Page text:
The latter stage necessarily entails three sub-stages: proto-revolutionary, revolutionary, and post-revolutionary or counter-revolutionary. However, these will be discussed in another essay.
Of course, these three possibilities are predicated on the movements’ self-conscious evolution. They do not focus on a fourth possibility, destruction by the state–a common fate of many movements, though perhaps less common than the first or second. Also, given that all movements do not form for the sake of achieving revolution, it must be stated that many do form for short-term, limited objectives–thus making dissipation inevitable. Further, others may come into being with the express goal of moving the establishment in one direction or another. Though such reformist movements may engage in various forms of “militant” performance including, among other things, vociferous rhetoric, such movements must never be confused with revolutionary movements–which posit the necessity of fundamental social change, not reform.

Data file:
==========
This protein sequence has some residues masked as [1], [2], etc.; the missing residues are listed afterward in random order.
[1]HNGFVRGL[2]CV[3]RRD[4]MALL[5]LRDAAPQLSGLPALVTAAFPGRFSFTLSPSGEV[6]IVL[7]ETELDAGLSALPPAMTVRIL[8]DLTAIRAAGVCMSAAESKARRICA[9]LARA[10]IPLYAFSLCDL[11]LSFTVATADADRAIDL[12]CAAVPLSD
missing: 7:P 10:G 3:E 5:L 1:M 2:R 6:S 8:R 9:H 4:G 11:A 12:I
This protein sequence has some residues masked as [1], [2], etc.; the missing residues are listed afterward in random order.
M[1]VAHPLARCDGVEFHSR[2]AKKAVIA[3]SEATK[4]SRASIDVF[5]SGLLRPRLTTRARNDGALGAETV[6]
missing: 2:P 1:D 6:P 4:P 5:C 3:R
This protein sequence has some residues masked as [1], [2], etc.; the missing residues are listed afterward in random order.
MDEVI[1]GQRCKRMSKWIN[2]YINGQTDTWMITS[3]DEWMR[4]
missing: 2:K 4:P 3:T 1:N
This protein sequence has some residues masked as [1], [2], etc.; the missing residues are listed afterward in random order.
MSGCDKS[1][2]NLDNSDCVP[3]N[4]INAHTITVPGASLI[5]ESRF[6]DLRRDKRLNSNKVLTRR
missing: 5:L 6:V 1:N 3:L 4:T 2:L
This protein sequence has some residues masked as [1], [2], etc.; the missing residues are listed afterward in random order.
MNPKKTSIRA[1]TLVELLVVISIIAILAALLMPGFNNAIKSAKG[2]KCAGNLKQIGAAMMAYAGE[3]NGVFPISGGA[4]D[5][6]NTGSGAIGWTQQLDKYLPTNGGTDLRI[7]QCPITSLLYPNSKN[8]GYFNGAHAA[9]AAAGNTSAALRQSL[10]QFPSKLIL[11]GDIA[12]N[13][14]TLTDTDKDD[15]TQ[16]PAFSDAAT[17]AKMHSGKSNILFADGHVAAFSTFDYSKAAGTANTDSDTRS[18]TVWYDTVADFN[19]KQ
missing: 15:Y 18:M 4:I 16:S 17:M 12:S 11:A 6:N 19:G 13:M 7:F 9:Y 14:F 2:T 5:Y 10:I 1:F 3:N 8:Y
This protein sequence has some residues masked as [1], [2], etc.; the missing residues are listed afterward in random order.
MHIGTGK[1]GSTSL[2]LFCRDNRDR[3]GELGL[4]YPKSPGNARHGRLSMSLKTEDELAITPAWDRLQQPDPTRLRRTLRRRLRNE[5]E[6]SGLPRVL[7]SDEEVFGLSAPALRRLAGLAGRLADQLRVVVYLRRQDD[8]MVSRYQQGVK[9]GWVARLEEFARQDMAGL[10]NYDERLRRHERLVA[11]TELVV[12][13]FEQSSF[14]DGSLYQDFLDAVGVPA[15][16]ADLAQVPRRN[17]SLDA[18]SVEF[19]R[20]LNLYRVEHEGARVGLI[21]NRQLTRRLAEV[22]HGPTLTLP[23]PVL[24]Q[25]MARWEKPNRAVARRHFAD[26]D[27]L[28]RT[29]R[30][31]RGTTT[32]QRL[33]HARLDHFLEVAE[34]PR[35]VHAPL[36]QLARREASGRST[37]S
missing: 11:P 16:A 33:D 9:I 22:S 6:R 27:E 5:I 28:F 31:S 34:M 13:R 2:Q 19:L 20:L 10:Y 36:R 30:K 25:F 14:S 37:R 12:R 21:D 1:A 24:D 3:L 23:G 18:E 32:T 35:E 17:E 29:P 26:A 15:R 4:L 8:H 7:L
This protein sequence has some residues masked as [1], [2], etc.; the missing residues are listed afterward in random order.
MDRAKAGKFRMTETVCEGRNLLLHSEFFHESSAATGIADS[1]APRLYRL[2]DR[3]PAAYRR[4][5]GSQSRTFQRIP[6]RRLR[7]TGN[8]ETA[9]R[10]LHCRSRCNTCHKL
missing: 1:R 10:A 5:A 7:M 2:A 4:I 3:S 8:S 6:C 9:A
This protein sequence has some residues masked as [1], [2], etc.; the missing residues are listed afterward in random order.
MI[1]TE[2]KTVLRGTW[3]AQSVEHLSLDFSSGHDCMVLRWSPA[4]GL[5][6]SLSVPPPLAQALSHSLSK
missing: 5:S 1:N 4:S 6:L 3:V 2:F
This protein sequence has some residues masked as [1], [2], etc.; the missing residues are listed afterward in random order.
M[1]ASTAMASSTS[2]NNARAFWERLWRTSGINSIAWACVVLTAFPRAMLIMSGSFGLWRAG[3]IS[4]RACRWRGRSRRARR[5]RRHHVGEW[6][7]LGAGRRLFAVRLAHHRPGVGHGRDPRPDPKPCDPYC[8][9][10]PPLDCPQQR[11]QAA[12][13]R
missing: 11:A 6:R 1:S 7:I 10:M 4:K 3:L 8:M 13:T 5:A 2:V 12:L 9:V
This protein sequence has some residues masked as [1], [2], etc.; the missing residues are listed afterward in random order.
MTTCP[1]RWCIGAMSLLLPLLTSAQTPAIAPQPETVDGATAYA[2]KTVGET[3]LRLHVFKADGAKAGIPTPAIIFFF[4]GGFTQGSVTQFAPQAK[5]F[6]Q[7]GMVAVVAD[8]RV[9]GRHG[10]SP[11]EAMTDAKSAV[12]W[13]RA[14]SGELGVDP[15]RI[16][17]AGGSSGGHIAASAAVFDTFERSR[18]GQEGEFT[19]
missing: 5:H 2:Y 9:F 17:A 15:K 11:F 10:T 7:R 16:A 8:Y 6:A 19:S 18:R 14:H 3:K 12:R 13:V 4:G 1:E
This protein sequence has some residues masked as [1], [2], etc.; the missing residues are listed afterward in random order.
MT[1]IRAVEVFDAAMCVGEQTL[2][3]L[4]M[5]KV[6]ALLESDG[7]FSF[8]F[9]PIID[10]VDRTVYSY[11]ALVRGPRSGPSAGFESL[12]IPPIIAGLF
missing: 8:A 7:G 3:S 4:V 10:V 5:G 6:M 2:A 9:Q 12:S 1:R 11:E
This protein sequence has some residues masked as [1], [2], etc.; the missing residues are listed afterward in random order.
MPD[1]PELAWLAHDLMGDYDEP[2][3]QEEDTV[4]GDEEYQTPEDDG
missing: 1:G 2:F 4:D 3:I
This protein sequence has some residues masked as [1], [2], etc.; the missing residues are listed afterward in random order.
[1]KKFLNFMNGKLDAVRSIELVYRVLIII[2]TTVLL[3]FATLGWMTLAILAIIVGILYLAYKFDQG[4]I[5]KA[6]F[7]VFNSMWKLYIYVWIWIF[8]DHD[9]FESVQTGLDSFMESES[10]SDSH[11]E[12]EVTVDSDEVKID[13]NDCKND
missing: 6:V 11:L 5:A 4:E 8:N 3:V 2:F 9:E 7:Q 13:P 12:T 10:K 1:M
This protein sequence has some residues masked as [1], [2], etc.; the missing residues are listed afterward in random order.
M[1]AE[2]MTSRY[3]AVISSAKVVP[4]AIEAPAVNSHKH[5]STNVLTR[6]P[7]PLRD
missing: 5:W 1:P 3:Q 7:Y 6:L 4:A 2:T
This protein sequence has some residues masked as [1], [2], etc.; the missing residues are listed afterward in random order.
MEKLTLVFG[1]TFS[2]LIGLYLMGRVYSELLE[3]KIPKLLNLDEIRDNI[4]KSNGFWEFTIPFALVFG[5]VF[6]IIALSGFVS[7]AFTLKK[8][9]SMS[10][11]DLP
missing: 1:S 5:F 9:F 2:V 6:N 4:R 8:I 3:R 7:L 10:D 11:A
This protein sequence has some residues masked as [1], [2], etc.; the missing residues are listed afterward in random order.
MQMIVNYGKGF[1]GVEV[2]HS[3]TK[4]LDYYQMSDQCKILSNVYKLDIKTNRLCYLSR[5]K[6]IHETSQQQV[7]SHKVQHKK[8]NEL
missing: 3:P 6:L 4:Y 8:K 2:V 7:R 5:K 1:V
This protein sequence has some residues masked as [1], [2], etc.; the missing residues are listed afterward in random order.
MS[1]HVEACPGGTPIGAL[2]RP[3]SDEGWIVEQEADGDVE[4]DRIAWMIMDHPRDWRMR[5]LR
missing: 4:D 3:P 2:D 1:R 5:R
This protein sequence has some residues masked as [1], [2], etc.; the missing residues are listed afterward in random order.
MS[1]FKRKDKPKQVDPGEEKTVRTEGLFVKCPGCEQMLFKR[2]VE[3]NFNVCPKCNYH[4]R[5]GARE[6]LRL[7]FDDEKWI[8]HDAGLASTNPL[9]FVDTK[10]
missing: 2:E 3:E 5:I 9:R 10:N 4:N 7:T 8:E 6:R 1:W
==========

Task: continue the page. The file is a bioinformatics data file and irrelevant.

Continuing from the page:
When I am at our family’s farm, I sometimes see things that I interpret as notable lessons. Today, I spent about 15 minutes removing weeds from among our carrots. It is interesting how that which is undesirable embeds itself alongside that which we intentionally cultivate. Hence our gains are often beset by inevitable struggles. Fortunately, the Yorùbá wisdom reminds us that struggle is a constant of life. The Odù Ifá states: “We are constantly struggling. All of us.”
Also today I saw a smaller bird that was pursuing and harassing a hawk. I don’t know what their conflict was about. Perhaps the hawk threatened its nest, I am unsure. It brought to mind a similar incident from a week ago where a smaller bird was pursuing and harassing a goose. In both instances, the smaller birds’ determination was commendable. It reminds me that a mightier adversary can still be confronted, cowed or even defeated. Those facing seemingly powerful foes should remember that their resolve and strategic approach may be sufficient to carry the day. Such is the basis of the Africans’ victory in Haiti. It was a lesson which was the terror of enslavers throughout the hemisphere.